Regards

    Jules
    Anton Golovin
    Ranch Hand

    Joined: Jul 02, 2004
    Posts: 476
    "It must allow the user to search the data for all records, or for records where the name and/or location fields exactly match values specified by the user."


    It seems to mean the following:

    Your user has to be able to:

    1) download all records for browsing.
    2) download all records where name exactly matches the respective value in the record.
    3) download all records where location exactly matches the respective value in the record.
    4) download all records where name and location exactly match respective values in the record.


    Also, if you read the comments to the DB file, it says that the

    public int[] find(String[] criteria)

    method must have its criteria[n] element also match those records where a partial match can be achieved. Since the top points speak only of name and location, I take it to mean that partial matches on those values are necessary as well.

    So I am probably going to implement the following:

    x = name, y = location
    x = null - all records match on x
    y = null - all records match on y

    if y == null and x matches partially (in this respect, a complete match is just a perfect partial match, so to speak), fetch the record.
    if x == null and y matches partially (in this respect, a complete match is just a perfect partial match, so to speak), fetch the record.
    if x == null and y == null, fetch all records
    if x != null and y != null fetch only those records for which there is simultaneous partial match (could be a perfect partial match) for both x and y.

    Because you are likely going to be checking for match with some method that checks if user input matches a substring from the beginning of a record field, you don't really have to worry about writing specific code for complete matches. You should only check for partial matches, and a complete match will be a particular case in that check.

    P.S. Yep, I agree with Julian, there is a contradiction in the instructions, and this would be the perfect case for documenting the choices. I think in some cases they deliberately provide vague or contradictory directions to account for real-life requirements. In this case, though, the method signature they provided does not allow for distinguishing between allowing partial search and requiring only exact search. So based on the provided method signature and their contradictory instructions, the only way to comply with both is, we must allow partial search, and I will put exactly this reasoning into my choices.txt when destribing my implementation of the search feature vis-a-vis their instructions.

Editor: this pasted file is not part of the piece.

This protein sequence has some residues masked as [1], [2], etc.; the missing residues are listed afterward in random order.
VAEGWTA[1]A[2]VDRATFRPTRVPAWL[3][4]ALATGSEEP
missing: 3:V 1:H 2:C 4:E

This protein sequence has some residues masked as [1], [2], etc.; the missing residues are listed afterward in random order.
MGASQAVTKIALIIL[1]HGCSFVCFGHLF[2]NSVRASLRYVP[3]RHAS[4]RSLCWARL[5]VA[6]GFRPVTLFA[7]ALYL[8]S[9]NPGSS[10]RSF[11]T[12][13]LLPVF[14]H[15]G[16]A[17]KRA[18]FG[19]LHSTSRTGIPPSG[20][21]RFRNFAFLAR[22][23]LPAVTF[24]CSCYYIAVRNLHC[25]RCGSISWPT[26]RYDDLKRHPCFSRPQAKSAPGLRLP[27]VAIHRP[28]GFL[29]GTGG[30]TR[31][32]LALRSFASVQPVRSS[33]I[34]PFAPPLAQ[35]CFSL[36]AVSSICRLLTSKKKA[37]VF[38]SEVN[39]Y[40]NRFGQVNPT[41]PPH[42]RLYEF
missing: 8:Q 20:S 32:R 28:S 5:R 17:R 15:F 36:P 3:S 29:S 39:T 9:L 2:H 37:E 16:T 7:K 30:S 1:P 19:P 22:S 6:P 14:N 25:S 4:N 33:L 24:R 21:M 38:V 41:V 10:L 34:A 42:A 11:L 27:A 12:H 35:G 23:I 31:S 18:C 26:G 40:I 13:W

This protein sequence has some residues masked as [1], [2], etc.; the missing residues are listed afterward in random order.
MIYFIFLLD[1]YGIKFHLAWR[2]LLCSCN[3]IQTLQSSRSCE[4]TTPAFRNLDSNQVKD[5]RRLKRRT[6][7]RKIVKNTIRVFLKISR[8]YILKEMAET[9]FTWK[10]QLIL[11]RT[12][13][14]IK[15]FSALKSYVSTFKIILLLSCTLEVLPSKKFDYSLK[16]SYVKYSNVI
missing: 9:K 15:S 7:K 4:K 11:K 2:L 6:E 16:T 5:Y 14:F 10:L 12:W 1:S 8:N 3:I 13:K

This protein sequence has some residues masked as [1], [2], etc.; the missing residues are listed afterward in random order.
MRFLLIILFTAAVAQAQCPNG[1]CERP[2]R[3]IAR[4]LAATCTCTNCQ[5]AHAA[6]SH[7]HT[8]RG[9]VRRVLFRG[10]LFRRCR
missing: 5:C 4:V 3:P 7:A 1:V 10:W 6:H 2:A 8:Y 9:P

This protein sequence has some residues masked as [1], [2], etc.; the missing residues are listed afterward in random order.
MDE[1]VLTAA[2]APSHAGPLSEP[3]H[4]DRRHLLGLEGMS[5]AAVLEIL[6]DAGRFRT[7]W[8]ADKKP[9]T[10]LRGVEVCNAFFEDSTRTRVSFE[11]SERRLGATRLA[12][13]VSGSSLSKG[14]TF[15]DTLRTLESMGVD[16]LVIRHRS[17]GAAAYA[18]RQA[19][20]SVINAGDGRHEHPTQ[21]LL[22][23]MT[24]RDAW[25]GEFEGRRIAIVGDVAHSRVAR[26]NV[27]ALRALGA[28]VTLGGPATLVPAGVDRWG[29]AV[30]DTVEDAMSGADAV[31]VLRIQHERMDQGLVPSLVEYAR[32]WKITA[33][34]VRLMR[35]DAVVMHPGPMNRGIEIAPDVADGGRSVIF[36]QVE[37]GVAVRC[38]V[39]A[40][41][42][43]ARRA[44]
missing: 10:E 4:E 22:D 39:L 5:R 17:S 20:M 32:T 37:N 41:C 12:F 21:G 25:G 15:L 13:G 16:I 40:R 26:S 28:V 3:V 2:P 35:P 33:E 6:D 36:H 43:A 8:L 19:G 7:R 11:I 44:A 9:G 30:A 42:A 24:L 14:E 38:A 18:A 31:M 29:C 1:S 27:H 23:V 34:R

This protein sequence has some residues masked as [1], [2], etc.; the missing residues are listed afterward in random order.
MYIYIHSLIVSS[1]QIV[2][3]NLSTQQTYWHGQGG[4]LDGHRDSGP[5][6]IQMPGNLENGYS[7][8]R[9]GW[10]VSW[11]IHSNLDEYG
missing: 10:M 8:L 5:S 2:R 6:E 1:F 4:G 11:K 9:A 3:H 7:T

[ August 03, 2004: Message edited by: Anton Golovin ]

    Anton Golovin (anton.golovin@gmail.com) SCJP, SCJD, SCBCD, SCWCD, OCEJWSD, SCEA/OCMJEA [JEE certs from Sun/Oracle]
    Paul Bourdeaux
    Ranch Hand

    Joined: May 24, 2004
    Posts: 783
    "It must allow the user to search the data for all records, or for records where the name and/or location fields exactly match values specified by the user."

    My interpretation of this statement matches Andrew's, although I can understand how someone else could easily interpret it differently.

    Also, if you look at it from a user's point of view, it would make the most sense to be able to browse the entire database, search by name, by location, or by name and location.


    “Programming today is a race between software engineers striving to build bigger and better idiot-proof programs, and the Universe trying to produce bigger and better idiots. So far, the Universe is winning.” - Rich Cook
    Walter Tang
    Greenhorn

    Joined: Aug 13, 2004
    Posts: 25
    Originally posted by Julian Kennedy:

    ......
    I think Andrew's interpretation is the most likely optimal solution as it is the kind of search capability that I've previously implemented in real-world enterprise software. Hanna's suggestion is equally valid, however, but contravenes the KISS principle (Keep It Simple, Stupid!). :-)
    ......
    Jules



    I believe they are different.

    In Hanna's suggestion:
    (1) search all records,
    (2) search only records matching the given name
    (3) search only records matching the given location
    (4) search records that matching both name and location
    (5) search records that matching either ( (1) union (2) )

    In Andrew's suggestion:
    doesnt have (5).

    In specification:

    ....where the name and/or location ...... which are case (4)and (5)

    Keep it sophisticated, smart (KISS)
    [ August 29, 2004: Message edited by: Walter Tang ]